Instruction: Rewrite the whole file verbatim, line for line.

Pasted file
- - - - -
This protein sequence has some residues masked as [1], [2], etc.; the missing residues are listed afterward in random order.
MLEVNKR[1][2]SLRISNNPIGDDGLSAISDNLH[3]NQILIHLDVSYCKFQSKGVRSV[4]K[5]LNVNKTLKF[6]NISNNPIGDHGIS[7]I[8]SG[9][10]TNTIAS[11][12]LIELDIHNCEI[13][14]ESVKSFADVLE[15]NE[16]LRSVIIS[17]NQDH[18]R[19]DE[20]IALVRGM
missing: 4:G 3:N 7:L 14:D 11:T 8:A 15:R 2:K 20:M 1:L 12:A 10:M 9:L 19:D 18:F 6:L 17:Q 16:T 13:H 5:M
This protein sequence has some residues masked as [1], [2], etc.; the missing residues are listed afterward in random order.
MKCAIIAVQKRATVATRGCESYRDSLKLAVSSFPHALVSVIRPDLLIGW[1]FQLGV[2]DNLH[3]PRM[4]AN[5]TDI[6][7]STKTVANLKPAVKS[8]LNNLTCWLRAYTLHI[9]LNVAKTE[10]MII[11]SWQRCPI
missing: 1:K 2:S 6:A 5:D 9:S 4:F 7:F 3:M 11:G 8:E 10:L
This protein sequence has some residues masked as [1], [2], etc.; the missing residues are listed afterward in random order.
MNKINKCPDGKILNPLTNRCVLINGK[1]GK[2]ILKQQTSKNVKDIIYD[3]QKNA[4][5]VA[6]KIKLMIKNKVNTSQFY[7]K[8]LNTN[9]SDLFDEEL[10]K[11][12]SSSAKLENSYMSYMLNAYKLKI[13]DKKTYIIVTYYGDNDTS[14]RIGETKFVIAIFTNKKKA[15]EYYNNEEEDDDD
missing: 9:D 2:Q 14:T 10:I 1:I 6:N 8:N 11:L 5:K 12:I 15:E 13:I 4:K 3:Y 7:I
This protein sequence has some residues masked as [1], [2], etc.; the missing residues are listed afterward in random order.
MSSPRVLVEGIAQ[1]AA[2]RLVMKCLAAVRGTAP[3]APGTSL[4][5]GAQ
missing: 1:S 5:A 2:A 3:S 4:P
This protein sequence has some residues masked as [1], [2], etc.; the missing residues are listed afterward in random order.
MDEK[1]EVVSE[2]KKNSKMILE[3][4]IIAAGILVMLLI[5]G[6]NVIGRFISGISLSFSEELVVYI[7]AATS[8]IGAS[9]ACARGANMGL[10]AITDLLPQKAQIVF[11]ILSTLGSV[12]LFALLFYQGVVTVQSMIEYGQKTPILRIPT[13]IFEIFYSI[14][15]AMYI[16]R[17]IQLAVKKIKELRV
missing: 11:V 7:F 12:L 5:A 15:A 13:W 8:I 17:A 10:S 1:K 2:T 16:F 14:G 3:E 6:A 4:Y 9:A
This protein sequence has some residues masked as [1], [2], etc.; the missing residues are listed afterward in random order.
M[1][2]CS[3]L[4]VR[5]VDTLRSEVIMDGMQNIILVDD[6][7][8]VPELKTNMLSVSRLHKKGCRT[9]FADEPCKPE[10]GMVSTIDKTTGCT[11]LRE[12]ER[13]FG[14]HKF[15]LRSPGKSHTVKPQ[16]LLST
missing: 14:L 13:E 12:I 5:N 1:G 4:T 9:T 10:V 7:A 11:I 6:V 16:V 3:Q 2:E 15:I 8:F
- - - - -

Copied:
This protein sequence has some residues masked as [1], [2], etc.; the missing residues are listed afterward in random order.
MLEVNKR[1][2]SLRISNNPIGDDGLSAISDNLH[3]NQILIHLDVSYCKFQSKGVRSV[4]K[5]LNVNKTLKF[6]NISNNPIGDHGIS[7]I[8]SG[9][10]TNTIAS[11][12]LIELDIHNCEI[13][14]ESVKSFADVLE[15]NE[16]LRSVIIS[17]NQDH[18]R[19]DE[20]IALVRGM
missing: 4:G 3:N 7:L 14:D 11:T 8:A 15:R 2:K 20:M 1:L 12:A 10:M 9:L 19:D 18:F 6:L 17:Q 16:T 13:H 5:M
This protein sequence has some residues masked as [1], [2], etc.; the missing residues are listed afterward in random order.
MKCAIIAVQKRATVATRGCESYRDSLKLAVSSFPHALVSVIRPDLLIGW[1]FQLGV[2]DNLH[3]PRM[4]AN[5]TDI[6][7]STKTVANLKPAVKS[8]LNNLTCWLRAYTLHI[9]LNVAKTE[10]MII[11]SWQRCPI
missing: 1:K 2:S 6:A 5:D 9:S 4:F 7:F 3:M 11:G 8:E 10:L
This protein sequence has some residues masked as [1], [2], etc.; the missing residues are listed afterward in random order.
MNKINKCPDGKILNPLTNRCVLINGK[1]GK[2]ILKQQTSKNVKDIIYD[3]QKNA[4][5]VA[6]KIKLMIKNKVNTSQFY[7]K[8]LNTN[9]SDLFDEEL[10]K[11][12]SSSAKLENSYMSYMLNAYKLKI[13]DKKTYIIVTYYGDNDTS[14]RIGETKFVIAIFTNKKKA[15]EYYNNEEEDDDD
missing: 9:D 2:Q 14:T 10:I 1:I 6:N 8:N 11:L 5:K 12:I 15:E 13:I 4:K 3:Y 7:I
This protein sequence has some residues masked as [1], [2], etc.; the missing residues are listed afterward in random order.
MSSPRVLVEGIAQ[1]AA[2]RLVMKCLAAVRGTAP[3]APGTSL[4][5]GAQ
missing: 1:S 5:A 2:A 3:S 4:P
This protein sequence has some residues masked as [1], [2], etc.; the missing residues are listed afterward in random order.
MDEK[1]EVVSE[2]KKNSKMILE[3][4]IIAAGILVMLLI[5]G[6]NVIGRFISGISLSFSEELVVYI[7]AATS[8]IGAS[9]ACARGANMGL[10]AITDLLPQKAQIVF[11]ILSTLGSV[12]LFALLFYQGVVTVQSMIEYGQKTPILRIPT[13]IFEIFYSI[14][15]AMYI[16]R[17]IQLAVKKIKELRV
missing: 11:V 7:F 12:L 5:A 15:A 13:W 8:I 17:A 10:S 1:K 2:T 16:F 14:G 3:E 6:A 4:Y 9:A
This protein sequence has some residues masked as [1], [2], etc.; the missing residues are listed afterward in random order.
M[1][2]CS[3]L[4]VR[5]VDTLRSEVIMDGMQNIILVDD[6][7][8]VPELKTNMLSVSRLHKKGCRT[9]FADEPCKPE[10]GMVSTIDKTTGCT[11]LRE[12]ER[13]FG[14]HKF[15]LRSPGKSHTVKPQ[16]LLST
missing: 14:L 13:E 12:I 5:N 1:G 4:T 9:T 10:V 7:A 11:I 6:V 16:V 3:Q 2:E 15:I 8:F